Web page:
The thing about holidays, is that you have more time to take notice of what is going on around you. Everything is moving at a slower pace so it is easier to observe and absorb your surroundings. So, I don’t know that there was necessarily more staring in Gran Canaria, but we certainly noticed it far more than we had at home. I had taken the same approach as I have done here and carried on as close to normally as I could. There was no way we were paying to go abroad, just to sit inside with me attached to my pump for the best part of each morning and evening. We went out, and it came with. Walking around the Botanical Gardens, I feasted all the way; strolling along the sea front, the waves drowned out the whirring from my rucksack; reclining in the sun, it was great not to worry about my picnic getting sandy. Like I said, we carried on as normal.

For some people, it seems, that isn’t acceptable. I don’t think there is any malice intended by their stares, but I wish people would realise how much of a violation it feels. I understand people taking a second glance when they spot the tube: perhaps they are trying to work out what is wrong, maybe they are puzzled by what goes into the tube, or maybe they just feel saddened by the picture of illness. What I can’t really forgive, are the prolonged stares; the ones that continue even after I have returned eye contact. It takes all my will power not to shout: ‘did nobody ever tell you that it’s rude to stare?’ or to ask whether ‘I have something on my face’ or even ‘are you lookin’ at me?’ because I know that to do that would achieve nothing. It would only lead to our own preoccupation with the tube and society’s lack of insight, awareness and compassion where differences and disabilities are concerned. So, instead, Lovelyman and I tried to laugh at each and every wide-eyed gawp we spotted.

Sometimes laughing was easy, particularly if the ogler tried to cover up their rudeness. One man clearly felt embarrassed by his actions, and his response to that shame was quite entertaining. When I made eye contact with him and stared back in his direction, he smiled and said, in an overly familiar tone for a stranger, ‘Hi. How are you?’ as if trying to imply that we knew each other. Another man nearly rode his bike off the seafront path while he tried to get a good enough look at me. A particular favourite of mine, was when an elderly gentleman had been staring and I turned to look at him, catching him quite unawares. He gave an awkward glance over his shoulders, then held his ice cream cone at arms’ length towards me, asking if I wanted to share it.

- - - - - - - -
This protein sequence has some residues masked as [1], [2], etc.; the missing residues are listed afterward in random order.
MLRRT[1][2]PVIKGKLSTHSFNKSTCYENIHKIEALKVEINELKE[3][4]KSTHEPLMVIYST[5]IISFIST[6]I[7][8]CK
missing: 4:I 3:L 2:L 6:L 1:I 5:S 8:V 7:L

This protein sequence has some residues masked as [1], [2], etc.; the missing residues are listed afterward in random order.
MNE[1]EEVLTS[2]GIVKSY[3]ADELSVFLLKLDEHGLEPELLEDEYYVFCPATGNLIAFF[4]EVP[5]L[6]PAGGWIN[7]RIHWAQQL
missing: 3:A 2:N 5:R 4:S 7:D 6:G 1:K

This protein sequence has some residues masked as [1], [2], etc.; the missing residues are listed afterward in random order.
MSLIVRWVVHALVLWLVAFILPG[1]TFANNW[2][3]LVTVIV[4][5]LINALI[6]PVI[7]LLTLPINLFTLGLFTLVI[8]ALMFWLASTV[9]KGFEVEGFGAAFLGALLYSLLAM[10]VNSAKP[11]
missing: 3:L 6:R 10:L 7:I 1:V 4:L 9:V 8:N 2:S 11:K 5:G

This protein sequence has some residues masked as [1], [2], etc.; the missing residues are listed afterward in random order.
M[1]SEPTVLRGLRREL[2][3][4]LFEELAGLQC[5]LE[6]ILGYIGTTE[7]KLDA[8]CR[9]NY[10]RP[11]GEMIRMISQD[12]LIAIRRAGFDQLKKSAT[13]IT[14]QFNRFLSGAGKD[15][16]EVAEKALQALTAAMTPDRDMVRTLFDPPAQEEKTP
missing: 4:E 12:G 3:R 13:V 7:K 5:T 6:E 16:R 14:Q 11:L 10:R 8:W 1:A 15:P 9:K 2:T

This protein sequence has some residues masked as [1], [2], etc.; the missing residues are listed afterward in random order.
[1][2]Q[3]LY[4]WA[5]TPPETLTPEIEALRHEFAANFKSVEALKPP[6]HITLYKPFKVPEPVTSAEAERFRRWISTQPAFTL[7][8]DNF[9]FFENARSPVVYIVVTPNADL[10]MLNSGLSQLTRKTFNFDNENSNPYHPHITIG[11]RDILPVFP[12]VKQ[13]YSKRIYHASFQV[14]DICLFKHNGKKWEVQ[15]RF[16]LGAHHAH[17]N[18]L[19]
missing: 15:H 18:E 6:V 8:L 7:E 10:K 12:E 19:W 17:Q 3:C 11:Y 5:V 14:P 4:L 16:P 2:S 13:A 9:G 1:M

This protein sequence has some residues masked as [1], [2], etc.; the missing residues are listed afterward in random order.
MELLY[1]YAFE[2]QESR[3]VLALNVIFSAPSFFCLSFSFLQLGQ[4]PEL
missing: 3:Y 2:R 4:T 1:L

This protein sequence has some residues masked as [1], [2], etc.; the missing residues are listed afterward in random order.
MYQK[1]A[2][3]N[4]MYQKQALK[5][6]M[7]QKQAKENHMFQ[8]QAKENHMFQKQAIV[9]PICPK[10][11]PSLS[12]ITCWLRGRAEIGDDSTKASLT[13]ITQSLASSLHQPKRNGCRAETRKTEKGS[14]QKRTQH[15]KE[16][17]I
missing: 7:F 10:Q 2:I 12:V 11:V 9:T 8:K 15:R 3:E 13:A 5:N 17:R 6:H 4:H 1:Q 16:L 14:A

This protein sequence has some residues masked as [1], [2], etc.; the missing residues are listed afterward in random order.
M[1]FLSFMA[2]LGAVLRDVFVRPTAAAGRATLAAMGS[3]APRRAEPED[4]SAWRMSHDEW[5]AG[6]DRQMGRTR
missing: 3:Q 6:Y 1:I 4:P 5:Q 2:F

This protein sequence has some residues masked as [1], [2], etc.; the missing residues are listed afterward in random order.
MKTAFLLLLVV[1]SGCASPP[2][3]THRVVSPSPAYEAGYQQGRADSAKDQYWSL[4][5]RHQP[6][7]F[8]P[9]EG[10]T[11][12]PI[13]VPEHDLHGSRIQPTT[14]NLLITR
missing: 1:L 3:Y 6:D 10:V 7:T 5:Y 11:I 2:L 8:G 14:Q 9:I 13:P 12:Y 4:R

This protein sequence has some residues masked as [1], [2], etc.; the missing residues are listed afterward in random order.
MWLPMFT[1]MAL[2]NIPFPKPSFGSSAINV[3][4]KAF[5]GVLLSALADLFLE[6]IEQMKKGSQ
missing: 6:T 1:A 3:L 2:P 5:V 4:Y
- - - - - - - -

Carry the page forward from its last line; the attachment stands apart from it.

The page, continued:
We tried to spot a pattern to the stares; to identify common factors in those who looked most intently, but the only link we could pin down, was the fact that the guilty party was always a person. So what conclusions can we draw from this? I think I have realised that the only way I can be affected by the people who stare, is by allowing myself to be. I could easily let it unnerve me, make me feel insecure, inadequate and odd, but why should I? I know that this little bit of plastic, affectionately named Nelly, does nothing to change who I am, and no amount of staring can alter that. The people who gawp have their own reasons, and their own internal narratives that compel them to look for longer than they should. Those aren’t my problems, though. I have enough going on in my own world without trying to take on the issues of every stranger I pass on the street. So I will carry on as I have done, looking back and smiling. If that prompts just one in ten of the wide eyed strangers to feel uneasy, then there is hope that next time they see someone who looks different, they will remember that feeling, and exercise restraint. 

In the mean time, I will continue to grapple with Nelly; as long as we are on the same side, we can weather the storm together.